“The ministers stressed that intra-Syria talks are the only way for a credible and genuine political transition based on power sharing as well as lasting peace,” the two bodies said in a declaration issued after the meeting held at the AL headquarters in the Egyptian capital city.
The declaration “strongly condemned the deliberate and indiscriminate attack on eastern Aleppo by the regime and its allies, and the targeting of civilians and humanitarian infrastructure.”
The fighting and bombardment in Syria have recently escalated in war-torn Aleppo city, where the army of Syrian President Bashar al-Assad supported by Russian forces launched massive attacks to clear the city of militants, leaving dozens of civilians killed and hundreds displaced and taking control of the ruined rebel-held city.
In his opening remarks, AL Secretary-General Ahmed Aboul-Gheit warned that Syria “has become a theater for international polarizations and regional ambitions all at the expense of the Syrian people who suffer one of the gravest humanitarian crises.”
He said that a political settlement is “the only possible solution for this crisis,” urging the United Nations Security Council to bear its responsibility to restore peace in Syria and the EU to use its political weight to put an end to the crisis.
For her part, EU High Representative and Vice-President Frederica Mogherini said that “what happens in Syria, in Libya or even in Yemen has a direct impact on Europe,” stressing the EU is an “essential partner” for growth, peace and security in the Arab world.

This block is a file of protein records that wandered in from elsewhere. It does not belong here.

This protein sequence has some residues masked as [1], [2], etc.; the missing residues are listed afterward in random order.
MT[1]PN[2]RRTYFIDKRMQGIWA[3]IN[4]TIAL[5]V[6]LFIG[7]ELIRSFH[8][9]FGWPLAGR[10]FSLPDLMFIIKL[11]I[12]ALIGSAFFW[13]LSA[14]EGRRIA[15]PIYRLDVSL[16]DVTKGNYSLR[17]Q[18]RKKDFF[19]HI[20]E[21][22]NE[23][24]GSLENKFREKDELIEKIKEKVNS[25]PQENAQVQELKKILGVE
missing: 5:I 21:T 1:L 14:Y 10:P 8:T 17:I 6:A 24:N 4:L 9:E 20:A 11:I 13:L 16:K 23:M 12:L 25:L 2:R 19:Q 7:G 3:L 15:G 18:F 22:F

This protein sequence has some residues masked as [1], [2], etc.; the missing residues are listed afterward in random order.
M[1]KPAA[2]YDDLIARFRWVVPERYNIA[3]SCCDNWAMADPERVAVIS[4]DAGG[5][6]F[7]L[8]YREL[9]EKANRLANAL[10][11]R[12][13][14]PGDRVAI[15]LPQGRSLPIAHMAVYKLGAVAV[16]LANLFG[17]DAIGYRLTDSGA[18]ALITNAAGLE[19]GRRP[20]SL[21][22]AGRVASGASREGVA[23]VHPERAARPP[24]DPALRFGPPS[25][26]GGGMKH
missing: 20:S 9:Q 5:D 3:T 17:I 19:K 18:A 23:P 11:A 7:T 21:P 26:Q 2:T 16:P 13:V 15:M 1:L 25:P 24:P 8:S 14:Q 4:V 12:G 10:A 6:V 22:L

“Peace cannot be built on violence against civilians, on the repeated violations of humanitarian law, on the entire cities turned into ruins,” said Mogherini in her statement at the joint meeting, referring to Syria’s Aleppo.
Since it erupted in March 2011, the Syrian crisis has claimed the lives of about half a million people and displaced more than 10 million.
With regards to the Middle East peace process and the Palestinian-Israeli conflict, the AL-EU declaration stated that the two-state solution is “the only way to achieve an enduring peace, and to that end the international community should work with all relevant stakeholders to end the Israeli occupation that began in 1967.”
The Arab and European foreign ministers reaffirmed the need for “lasting and comprehensive peace” in the Middle East region, in line with relevant UNSC resolutions as well as the land for peace principle, highlighting the importance of the 2002 Arab Peace Initiative.
The ministers also reaffirmed their commitment to the unity, sovereignty, independence and territorial integrity of Libya and Yemen, welcoming Lebanon’s election of a new president and formation of a new national unity government. They also discussed the situation in Iraq, Sudan and Somalia.
As for Yemen, the ministers called for “immediate and permanent ceasefire” as the first step to resume an inclusive political process, rejecting the Houthi group’s unilateral formation of a so-called “national salvation government” in Sanaa.
The concluding declaration vowed continuous strategic cooperation and dialogue and welcomed the suggestion of holding a regular Euro-Arab summit to strengthen their relations and give strategic guidance to their cooperation.